Looks like Paul Holmgren deployed a his "Whiff On Zach Parise And Ryan Suter" contingency plan: pay a serious premium for the next best thing.

And  Shea Weber, who late Wednesday signed an offer sheet worth reportedly "upwards of $100 million" over 10 years, is cooperating.

Tweeted Darren Dreger (TSN):

Breaking: Shea Weber agrees to offer sheet with Philadelphia. 14 years, upwards of $100 mil. Preds have 7 days to match. Wow!!

— Darren Dreger (@DarrenDreger) July 19, 2012

Said seven days end July 25.

The odds that they don't (or can't) are pretty high.

https://twitter.com/DarrenDreger/status/225827930117382144

That much up-front money would make it pretty tough for Nashville, a small market team in a low budget sport, to match.

Particulars notwithstanding, the potential deal is already the third-richest in hockey history in terms of overall value, behind those of the two best players in the game, Sidney Crosby and Alex Ovechkin. The best players available at the start of the offseason, Parise and Suter, signed identical 13-year, $98 million pacts with Minnesota.

That bodes well for the Flyers chances of landing Weber, 26, who, as Frank Seravalli of the Inquirer notes, would be the Flyers sweetest haul since Eric Lindros in 1992.

The Predators have basically gone "New York Knicks On Jeremy Lin" and said they'd match any offer sheet. But the sticking point was up-front money, of which there seems to be a lot.

Per season, that won't be too burdensome for the Flyers. Simple math tells you that if the deal was worth $100 million even, the cap hit would would be $7.14 million per, less than the $7.5 million Weber made last year in Nashville.

Still, that much money over that many years is a pretty hefty commitment.

Dollars and cap space sense, per Frank Seravalli:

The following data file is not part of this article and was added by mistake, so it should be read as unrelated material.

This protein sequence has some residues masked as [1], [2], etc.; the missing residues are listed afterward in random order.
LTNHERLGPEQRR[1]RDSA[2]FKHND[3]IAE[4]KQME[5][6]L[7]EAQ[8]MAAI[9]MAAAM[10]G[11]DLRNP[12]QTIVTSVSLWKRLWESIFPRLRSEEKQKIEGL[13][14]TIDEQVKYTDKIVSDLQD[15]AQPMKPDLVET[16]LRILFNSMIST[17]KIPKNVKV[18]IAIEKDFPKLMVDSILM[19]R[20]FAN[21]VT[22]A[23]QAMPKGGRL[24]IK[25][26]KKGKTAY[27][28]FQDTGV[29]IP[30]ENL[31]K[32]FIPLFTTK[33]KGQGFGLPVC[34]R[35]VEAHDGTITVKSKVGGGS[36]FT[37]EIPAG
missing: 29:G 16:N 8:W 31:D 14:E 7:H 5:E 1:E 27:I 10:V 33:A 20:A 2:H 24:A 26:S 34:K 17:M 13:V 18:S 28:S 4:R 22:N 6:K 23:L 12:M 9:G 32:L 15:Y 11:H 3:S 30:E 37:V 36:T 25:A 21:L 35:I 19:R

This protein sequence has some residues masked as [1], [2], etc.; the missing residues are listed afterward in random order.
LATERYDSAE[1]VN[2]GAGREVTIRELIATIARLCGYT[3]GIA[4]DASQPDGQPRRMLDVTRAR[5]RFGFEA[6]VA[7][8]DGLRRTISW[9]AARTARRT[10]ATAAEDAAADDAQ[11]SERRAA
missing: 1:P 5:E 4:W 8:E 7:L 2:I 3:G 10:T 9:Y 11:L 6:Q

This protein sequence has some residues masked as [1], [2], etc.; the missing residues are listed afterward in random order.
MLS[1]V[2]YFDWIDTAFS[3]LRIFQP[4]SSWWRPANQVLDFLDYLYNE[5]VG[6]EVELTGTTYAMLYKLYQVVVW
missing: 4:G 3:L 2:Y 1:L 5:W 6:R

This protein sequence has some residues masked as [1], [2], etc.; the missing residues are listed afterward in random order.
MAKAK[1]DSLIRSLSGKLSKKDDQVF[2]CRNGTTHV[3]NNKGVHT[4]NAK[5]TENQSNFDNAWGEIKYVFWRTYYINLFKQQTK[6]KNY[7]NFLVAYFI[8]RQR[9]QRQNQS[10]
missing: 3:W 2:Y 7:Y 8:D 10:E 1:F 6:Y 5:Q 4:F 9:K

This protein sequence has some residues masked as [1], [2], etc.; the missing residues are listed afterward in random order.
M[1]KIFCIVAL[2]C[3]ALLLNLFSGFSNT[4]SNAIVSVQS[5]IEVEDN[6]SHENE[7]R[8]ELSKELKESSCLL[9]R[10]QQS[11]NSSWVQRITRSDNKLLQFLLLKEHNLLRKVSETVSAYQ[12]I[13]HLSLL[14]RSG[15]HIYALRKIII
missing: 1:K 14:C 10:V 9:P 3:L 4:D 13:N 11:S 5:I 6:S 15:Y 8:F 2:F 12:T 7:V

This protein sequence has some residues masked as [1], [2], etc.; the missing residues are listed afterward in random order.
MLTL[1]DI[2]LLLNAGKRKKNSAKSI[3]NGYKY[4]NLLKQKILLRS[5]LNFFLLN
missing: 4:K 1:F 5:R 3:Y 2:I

"Currently, the Flyers have approximately $12.7 million in cap space available for next season, not including Pronger's $4.91 million which can be moved to the long-term injury list. That number is based on the temporary cap ceiling of $70.2 million, which could indeed fall based on the next Collective Bargaining Agreement. The current deal expires on Sept. 15, and with a lockout now looming, the NHL's first proposal at the negotiating table included a cap drop to $64 million for next season."

The deal should fly with the league office, since the ruling on Ilya Kovalchuk's crazy-long 2010 deal that "circumvented the salary cap" called for any year beyond a player's 41st birthday to not be considered in average annual value calculations. This deal, much like those for Parise and Suter, would carry Weber to his 40th birthday.

If the Predators don't match, they'd be due compensation under NHL rules. Depending on the average annual value of the contract, that could mean either four first round picks or two first rounders, a second and a third.

It's worth noting that Holmgren was trying to hammer out a trade for Weber's rights, but got fed up after a few "key milestones" had passed and decided to pull the trigger on an offer sheet. Had all gone according to plan, acquiring said rights would've cost the Flyers either players or picks anyway.

There's no doubt the Flyers could use Weber. With Chris Pronger's status (concussion) completely up in the air, Weber, a two-time NHL first team All-Star and runner-up for last year's Norris Trophy (top defenseman), represents what they needed most: defense.

Plus, it's something of an investment in an investment. Figure this has got to help the Flyers nine-year, $51 million man between the posts, Ilya Bryzgalov.

And so, Holmgren seemed willing to pay whatever they had to, even if it was well above their reported offer to Parise and Suter, $80 million over 12 years, plus whatever compensatory picks are due to Nashville.